Finally, when the column reaches its full depth position, the limit switch LS24 will be actuated to close the contacts LS24a (FIG. 7). Since the contacts LS21a were deactuated when the column departed from its home position, this completes a circuit for a control relay 0R55. The latter relay picks up and seals in through its own contacts CRSa. In addition, its contacts CRSb open to drop out the relay CR7, which opens the contacts CR7b and de-energizes both the forward and high feed solenoids FOR and HF. The forward motion of the column is immediately halted. In addition, pick-up of the relay CRS results in cl'osure of its contacts CRSc, which energizes the rapid return relay RR. With this, the power means shown in FIG. 3 is conditioned to rapidly return the column 11 to the right toward its home position. One cycle of drilling operation has, therefore, been completed.
At the instant that the relay CRS was energized in response to the column 11 reaching its full depth position, another control relay CR1'6 connected in parallel therewith was also energized. This resulted in closure of the normally open contacts CR16a (FIG. 7a) to energize the tape start relay TSR. Accordingly, pick-up of that relay closes its contacts TSRb to energize the reader clutch coil CC. vWith this, the clutch 81 is engaged to initiate the reading of the next block of information from the punched Itape Z4. This reading of the second block of information from the punched tape 24 occurs during the interval that the column 11 is being retracted to its home position.
Reading lof the second block of information results in the storage of a dilferent set of numerical data in the storage device 32 (FIG. l), thereby causing the servo amplifier `314 to generate an output signal which energizes the motor 25 to drive the drill head 14 to a second, desired vertical position. As long as this positioning is taking place, the ne error relay FER will be energized and its contacts FERa (FIG. 7c) will be opened.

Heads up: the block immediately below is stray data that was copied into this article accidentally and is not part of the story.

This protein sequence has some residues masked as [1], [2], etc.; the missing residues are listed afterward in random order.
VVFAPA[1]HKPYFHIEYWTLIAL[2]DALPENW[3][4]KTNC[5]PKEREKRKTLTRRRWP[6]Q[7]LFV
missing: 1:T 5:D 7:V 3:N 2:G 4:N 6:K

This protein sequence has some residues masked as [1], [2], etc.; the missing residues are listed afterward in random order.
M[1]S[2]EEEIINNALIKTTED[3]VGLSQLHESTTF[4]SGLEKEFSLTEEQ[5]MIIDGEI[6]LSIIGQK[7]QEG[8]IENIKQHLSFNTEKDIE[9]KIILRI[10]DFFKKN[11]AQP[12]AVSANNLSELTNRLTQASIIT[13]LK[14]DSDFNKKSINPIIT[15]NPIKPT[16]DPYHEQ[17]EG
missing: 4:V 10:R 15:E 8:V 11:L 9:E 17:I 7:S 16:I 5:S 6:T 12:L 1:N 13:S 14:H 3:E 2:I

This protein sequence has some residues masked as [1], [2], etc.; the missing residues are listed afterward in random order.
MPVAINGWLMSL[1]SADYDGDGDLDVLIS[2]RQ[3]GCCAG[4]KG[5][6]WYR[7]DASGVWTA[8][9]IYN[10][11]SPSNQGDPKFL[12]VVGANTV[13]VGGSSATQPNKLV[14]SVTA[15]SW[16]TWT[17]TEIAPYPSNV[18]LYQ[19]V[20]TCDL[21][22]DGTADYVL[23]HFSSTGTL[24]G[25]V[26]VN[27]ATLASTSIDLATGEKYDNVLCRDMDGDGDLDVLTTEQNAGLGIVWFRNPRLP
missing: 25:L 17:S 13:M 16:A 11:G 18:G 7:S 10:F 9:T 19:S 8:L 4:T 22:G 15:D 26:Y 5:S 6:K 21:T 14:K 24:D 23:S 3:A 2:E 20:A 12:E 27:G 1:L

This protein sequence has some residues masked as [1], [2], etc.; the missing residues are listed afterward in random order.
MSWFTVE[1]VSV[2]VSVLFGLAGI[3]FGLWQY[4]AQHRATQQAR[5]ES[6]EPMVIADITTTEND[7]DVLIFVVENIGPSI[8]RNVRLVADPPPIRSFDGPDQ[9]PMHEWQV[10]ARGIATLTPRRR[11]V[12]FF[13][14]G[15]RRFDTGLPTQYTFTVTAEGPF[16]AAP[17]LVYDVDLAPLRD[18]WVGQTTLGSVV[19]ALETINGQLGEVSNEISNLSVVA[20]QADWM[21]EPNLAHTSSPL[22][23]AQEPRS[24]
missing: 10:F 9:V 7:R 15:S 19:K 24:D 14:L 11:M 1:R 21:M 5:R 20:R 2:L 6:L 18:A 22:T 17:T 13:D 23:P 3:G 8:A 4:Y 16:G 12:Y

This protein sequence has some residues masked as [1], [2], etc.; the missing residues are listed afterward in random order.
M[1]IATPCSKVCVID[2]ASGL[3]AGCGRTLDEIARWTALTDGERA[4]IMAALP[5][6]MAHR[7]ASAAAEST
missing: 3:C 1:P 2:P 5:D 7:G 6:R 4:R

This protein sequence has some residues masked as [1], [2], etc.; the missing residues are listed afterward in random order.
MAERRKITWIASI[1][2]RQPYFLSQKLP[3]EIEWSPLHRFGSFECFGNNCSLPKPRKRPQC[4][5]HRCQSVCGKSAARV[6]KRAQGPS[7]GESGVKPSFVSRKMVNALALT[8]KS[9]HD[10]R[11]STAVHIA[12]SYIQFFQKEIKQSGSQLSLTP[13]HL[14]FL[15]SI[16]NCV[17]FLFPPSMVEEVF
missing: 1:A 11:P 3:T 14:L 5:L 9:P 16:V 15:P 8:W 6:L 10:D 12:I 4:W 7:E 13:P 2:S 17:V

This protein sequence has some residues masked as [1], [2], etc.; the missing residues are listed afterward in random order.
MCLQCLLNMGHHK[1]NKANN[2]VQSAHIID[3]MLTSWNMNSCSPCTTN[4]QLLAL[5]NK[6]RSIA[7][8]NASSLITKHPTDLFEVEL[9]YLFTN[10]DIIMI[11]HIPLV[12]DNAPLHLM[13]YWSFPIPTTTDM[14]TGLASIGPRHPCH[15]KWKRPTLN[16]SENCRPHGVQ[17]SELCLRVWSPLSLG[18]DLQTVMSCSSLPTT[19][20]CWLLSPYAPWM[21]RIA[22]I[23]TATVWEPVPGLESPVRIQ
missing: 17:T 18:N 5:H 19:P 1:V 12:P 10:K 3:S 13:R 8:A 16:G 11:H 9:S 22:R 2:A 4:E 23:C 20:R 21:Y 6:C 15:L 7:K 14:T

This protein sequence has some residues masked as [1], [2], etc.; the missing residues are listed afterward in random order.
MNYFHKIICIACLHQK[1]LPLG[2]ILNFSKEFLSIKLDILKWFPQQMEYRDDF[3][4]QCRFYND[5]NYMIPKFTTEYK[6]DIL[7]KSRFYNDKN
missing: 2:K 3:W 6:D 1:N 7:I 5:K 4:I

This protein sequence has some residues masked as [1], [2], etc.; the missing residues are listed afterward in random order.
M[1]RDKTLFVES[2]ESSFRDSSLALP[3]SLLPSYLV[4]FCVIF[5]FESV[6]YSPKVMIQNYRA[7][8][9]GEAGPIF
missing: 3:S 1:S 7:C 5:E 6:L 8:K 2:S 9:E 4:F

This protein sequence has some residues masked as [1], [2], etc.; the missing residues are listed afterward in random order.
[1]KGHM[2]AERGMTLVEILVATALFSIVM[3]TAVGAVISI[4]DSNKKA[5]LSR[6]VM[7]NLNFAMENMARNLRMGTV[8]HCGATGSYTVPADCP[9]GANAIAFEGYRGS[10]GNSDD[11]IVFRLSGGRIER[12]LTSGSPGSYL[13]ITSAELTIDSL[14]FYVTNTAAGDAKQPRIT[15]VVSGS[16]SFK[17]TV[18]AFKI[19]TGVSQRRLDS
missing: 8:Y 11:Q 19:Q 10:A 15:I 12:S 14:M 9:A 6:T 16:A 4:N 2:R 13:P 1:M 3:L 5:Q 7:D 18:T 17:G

Let it be assumed that the second block of information on the punched tape 24 contains two code lines designating a column motion program E2. When the E line is read by the punched tape reader 31, the E erase relay will be momentarily energized to open the contacts EEl, thereby de-energizing the relay A which was previously sealed in. Moreover, when the E code line is read, the E storage relay ES will be energized and sealed in to close the contacts ESb. When the next code line for the number 2 is read, contacts R4;f and Rlf will remain closed, while contacts R2)c will be momentarily closed, thereby energizing the relay B, which seals in through its own contacts B1 and the now reclosed contacts EEl. When the following code line for the character G is read, the ES relay will be dropped out, as previously described. Thus in response to the reading of the second block lof information only the relay B will be picked up and sealed in.